Many of the Babis who were imprisoned with Baha’u’llah were executed. Baha’u’llah’s enemies, led by the shah’s own mother, sought to add his name to the death list. None knew from day to day what his fate would be. Yet in spite of this the prisoners, inspired by Baha’u’llah’s example, maintained their courage and fortitude. Baha’u’llah later described what went on in that dark, dismal place:
We were all huddled together in one cell, our feet in stocks, and around our necks fastened the most galling of chains. The air we breathed was laden with the foulest impurities, while the floor on which we sat was covered with filth and infested with vermin. No ray of light was allowed to penetrate that pestilential dungeon or to warm its icy-coldness. We were placed in two rows, each facing the other. We had taught them to repeat certain verses which, every night, they chanted with extreme fervour. ‘God is sufficient unto me; He verily is the All-sufficing!’ one row would intone, while the other would reply: ‘In Him let the trusting trust.’ The chorus of these gladsome voices would continue to peal out until the early hours of the morning.
Their reverberation would fill the dungeon, and, piercing its massive walls, would reach the ears of Násiri’d-Dín Sháh, whose palace was not far distant from the place where we were imprisoned. ‘What means this sound?’ he was reported to have exclaimed. ‘It is the anthem the Babis are intoning in their prison,’ they replied. The Sháh made no further remarks, nor did he attempt to restrain the enthusiasm his prisoners, despite the horrors of their confinement, continued to display. – The Dawnbreakers, pp. 631-632.
That dungeon, with its pestilence and daily horrors, became the scene of one of the most significant spiritual events in human history. For it was here that the ministry of Baha’u’llah was born. Baha’u’llah was none other than the Promised One foretold by the Bab and prophesied in all of the holy scriptures of the world’s great religions. He later recounted a series of powerful and profound spiritual experiences that occurred during his confinement:
During the days I lay in the prison of Tihrán, though the galling weight of the chains and the stench-filled air allowed Me but little sleep, still in those infrequent moments of slumber I felt as if something flowed from the crown of My head over My breast, even as a mighty torrent that precipitateth itself upon the earth from the summit of a lofty mountain. Every limb of My body would, as a result, be set afire. At such moments My tongue recited what no man could bear to hear.
One night in a dream, these exalted words were heard on every side:
‘Verily, We shall render Thee victorious by Thyself and by Thy pen. Grieve Thou not for that which hath befallen Thee, neither be Thou afraid, for Thou art in safety. Ere long will God raise up the treasures of the earth—men who will aid Thee through Thyself and through Thy Name, wherewith God hath revived the hearts of such as have recognized Him.’
While engulfed in tribulations I heard a most wondrous, a most sweet voice, calling above My head. Turning My face, I beheld a Maiden—the embodiment of the remembrance of the name of My Lord—suspended in the air before Me. So rejoiced was she in her very soul that her countenance shone with the ornament of the good-pleasure of God, and her cheeks glowed with the brightness of the All-Merciful. Betwixt earth and heaven she was raising a call which captivated the hearts and minds of men. She was imparting to both My inward and outer being tidings which rejoiced My soul, and the souls of God’s honored servants. Pointing with her finger unto My head, she addressed all who are in heaven and all who are on earth, saying: “By God! This is the Best-Beloved of the worlds, and yet ye comprehend not. This is the Beauty of God amongst you, and the power of His sovereignty within you, could ye but understand. This is the Mystery of God and His Treasure, the Cause of God and His glory unto all who are in the kingdoms of Revelation and of creation, if ye be of them that perceive.” – God Passes By, pp. 101-102.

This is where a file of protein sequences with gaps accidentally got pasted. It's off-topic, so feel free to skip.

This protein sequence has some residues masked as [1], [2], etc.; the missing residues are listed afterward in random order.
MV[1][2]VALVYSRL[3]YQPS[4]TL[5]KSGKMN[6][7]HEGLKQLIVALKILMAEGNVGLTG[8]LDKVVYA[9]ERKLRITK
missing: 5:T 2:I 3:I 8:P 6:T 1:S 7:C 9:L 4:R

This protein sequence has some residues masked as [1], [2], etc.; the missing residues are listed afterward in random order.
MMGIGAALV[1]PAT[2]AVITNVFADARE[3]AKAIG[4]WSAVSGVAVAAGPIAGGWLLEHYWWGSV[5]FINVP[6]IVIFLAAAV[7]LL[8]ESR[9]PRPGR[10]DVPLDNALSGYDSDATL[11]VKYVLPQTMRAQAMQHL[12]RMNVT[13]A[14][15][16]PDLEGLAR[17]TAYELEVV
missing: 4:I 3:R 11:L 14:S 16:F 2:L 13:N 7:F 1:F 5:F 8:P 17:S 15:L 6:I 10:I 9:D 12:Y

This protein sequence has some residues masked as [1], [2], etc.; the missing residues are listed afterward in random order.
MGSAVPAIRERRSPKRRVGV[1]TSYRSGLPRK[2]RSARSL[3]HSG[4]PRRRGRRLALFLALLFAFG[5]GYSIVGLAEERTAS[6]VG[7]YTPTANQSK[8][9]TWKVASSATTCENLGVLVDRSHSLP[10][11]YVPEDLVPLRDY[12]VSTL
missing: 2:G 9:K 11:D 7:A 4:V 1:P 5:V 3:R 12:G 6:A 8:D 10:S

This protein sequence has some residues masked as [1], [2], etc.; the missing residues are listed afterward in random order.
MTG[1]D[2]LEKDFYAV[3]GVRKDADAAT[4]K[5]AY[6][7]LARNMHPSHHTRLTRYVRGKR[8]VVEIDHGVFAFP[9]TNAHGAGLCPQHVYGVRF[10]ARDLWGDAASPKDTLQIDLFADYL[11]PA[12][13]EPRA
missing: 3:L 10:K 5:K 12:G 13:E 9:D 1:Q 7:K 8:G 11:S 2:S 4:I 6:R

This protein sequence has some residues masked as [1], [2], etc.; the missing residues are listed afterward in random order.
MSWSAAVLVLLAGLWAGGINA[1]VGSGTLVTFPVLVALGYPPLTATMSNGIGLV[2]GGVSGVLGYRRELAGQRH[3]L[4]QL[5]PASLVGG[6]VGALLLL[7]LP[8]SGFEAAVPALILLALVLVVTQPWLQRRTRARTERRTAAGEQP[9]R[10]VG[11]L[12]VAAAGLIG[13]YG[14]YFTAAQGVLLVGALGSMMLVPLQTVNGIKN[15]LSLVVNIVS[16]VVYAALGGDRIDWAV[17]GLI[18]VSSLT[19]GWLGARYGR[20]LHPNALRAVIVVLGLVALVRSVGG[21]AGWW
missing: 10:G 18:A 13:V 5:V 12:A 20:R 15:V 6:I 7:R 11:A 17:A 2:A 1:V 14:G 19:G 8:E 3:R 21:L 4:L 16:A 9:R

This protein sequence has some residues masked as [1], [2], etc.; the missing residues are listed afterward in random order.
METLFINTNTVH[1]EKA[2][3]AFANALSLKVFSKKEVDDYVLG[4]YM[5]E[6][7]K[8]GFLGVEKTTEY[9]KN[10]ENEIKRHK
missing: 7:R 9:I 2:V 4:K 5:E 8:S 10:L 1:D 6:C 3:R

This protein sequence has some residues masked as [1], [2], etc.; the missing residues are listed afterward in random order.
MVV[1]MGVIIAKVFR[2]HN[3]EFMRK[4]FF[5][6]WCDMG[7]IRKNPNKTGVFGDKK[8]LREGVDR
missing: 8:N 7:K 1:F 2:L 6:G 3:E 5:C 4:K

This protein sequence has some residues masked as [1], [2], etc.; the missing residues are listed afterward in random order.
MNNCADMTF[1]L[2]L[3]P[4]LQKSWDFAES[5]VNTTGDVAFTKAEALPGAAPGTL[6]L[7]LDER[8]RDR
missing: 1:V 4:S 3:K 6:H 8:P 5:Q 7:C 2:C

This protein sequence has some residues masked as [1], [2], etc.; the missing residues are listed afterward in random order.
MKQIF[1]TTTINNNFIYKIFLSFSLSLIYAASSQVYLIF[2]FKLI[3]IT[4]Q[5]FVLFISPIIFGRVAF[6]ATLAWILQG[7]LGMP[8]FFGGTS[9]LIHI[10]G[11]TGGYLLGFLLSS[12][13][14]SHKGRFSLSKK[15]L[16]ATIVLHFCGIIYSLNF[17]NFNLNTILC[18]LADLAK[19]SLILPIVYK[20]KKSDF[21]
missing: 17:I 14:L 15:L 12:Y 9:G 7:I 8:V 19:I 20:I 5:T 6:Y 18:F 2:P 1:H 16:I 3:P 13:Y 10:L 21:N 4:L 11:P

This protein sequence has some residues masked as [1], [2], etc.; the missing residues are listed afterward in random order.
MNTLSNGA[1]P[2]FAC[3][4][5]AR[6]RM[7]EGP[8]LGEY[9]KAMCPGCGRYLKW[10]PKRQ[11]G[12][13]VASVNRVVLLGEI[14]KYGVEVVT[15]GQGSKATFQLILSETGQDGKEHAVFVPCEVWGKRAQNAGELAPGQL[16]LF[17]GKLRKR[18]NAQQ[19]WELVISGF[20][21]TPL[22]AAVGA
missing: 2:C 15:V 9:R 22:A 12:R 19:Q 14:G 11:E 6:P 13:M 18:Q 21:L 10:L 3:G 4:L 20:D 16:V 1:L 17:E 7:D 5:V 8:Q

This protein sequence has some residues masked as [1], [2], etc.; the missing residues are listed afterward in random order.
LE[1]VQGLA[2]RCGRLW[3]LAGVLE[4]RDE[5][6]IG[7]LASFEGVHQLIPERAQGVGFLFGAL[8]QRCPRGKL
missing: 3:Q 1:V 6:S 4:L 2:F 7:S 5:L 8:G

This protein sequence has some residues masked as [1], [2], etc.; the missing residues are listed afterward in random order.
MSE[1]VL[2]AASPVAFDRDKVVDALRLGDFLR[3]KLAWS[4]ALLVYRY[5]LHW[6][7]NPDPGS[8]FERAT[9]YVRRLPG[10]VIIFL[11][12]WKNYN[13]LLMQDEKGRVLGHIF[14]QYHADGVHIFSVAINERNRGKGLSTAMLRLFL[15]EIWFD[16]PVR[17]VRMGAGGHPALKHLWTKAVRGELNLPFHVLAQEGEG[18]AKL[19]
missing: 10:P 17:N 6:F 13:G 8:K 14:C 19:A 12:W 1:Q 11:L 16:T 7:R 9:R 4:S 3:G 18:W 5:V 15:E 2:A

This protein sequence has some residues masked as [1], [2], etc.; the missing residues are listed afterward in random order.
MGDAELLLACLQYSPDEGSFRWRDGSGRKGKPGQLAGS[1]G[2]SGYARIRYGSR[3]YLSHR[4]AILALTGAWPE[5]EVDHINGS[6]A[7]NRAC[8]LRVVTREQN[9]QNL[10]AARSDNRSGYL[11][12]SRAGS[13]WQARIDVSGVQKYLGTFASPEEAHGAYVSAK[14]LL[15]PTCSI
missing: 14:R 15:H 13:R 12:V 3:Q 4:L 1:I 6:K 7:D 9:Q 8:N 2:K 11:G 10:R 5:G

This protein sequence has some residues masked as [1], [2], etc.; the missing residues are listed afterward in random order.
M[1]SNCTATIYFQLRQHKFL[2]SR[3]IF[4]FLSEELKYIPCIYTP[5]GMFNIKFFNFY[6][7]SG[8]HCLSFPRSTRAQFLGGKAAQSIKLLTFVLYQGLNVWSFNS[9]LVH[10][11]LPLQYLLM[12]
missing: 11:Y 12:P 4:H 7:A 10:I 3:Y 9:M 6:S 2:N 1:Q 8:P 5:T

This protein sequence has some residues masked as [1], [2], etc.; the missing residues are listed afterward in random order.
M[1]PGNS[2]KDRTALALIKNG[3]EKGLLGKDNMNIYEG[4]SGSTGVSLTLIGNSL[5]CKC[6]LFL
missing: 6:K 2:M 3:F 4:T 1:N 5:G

Baha’u’llah kept these experiences to himself for the time being and would not reveal his true station for some time to come. Meanwhile, his enemies continued to plot his demise. But Baha’u’llah was not an ordinary prisoner. Such a prominent personage could not be executed without evidence, even in that corrupt regime, and there was none. Moreover, he had a number of friends in high positions, some of whom rallied to his defense. Among them was his brother-in-law, who served as secretary of the Russian legation in Tehran. He succeeded in getting the Russian minister, Prince Dolgorouki, to intercede on behalf of Baha’u’llah.
This act, combined with intercessions from other quarters, saved him from execution. Instead, Baha’u’llah was commanded to gather his family and, within a month, leave Iran forever.
Baha’u’llah was forced to hasten out of the country in the dead of winter, accompanied by his nearest kin and a few officials acting as escorts. Forced to abandon nearly all of their few remaining possessions, the little group made its way to the province of Iraq, in the neighboring Ottoman Empire.
Fully aware of his divine mission, Baha’u’llah knew that further trials were in store. However difficult the past few years had been, the years to come would bring far greater suffering. Far from being discouraged, however, Baha’u’llah faced the future with complete confidence and assurance. He remarked to his companions that all of his enemies’ schemes had come to nothing.
Baha’u’llah and his family arrived in Baghdad in April 1853. He would never see his homeland again.